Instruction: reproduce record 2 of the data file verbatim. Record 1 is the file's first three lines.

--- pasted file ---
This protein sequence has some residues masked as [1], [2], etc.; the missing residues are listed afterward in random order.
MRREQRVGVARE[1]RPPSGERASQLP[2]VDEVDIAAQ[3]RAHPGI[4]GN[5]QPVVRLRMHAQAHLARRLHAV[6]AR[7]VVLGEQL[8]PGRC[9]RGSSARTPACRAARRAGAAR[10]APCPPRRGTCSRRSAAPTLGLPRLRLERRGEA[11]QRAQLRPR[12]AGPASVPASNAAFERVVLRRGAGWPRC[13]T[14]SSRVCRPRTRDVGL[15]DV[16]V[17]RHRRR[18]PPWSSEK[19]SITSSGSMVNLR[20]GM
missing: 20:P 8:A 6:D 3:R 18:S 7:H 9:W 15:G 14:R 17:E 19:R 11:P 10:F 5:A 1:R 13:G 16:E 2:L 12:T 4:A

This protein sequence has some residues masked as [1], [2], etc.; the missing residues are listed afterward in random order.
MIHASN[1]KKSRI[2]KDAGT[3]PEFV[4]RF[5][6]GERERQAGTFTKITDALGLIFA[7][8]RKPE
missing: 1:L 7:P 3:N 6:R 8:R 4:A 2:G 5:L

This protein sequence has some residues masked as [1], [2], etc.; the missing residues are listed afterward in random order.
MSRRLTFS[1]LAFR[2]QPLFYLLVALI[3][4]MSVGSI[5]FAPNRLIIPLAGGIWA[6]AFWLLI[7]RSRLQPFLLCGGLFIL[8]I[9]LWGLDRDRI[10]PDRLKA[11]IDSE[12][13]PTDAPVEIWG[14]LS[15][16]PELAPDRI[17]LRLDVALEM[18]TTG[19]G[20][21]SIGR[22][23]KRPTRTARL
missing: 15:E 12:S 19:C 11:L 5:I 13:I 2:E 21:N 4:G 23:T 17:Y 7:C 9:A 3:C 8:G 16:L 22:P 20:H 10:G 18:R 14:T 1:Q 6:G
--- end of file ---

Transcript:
This protein sequence has some residues masked as [1], [2], etc.; the missing residues are listed afterward in random order.
MIHASN[1]KKSRI[2]KDAGT[3]PEFV[4]RF[5][6]GERERQAGTFTKITDALGLIFA[7][8]RKPE
missing: 1:L 7:P 3:N 6:R 8:R 4:A 2:G 5:L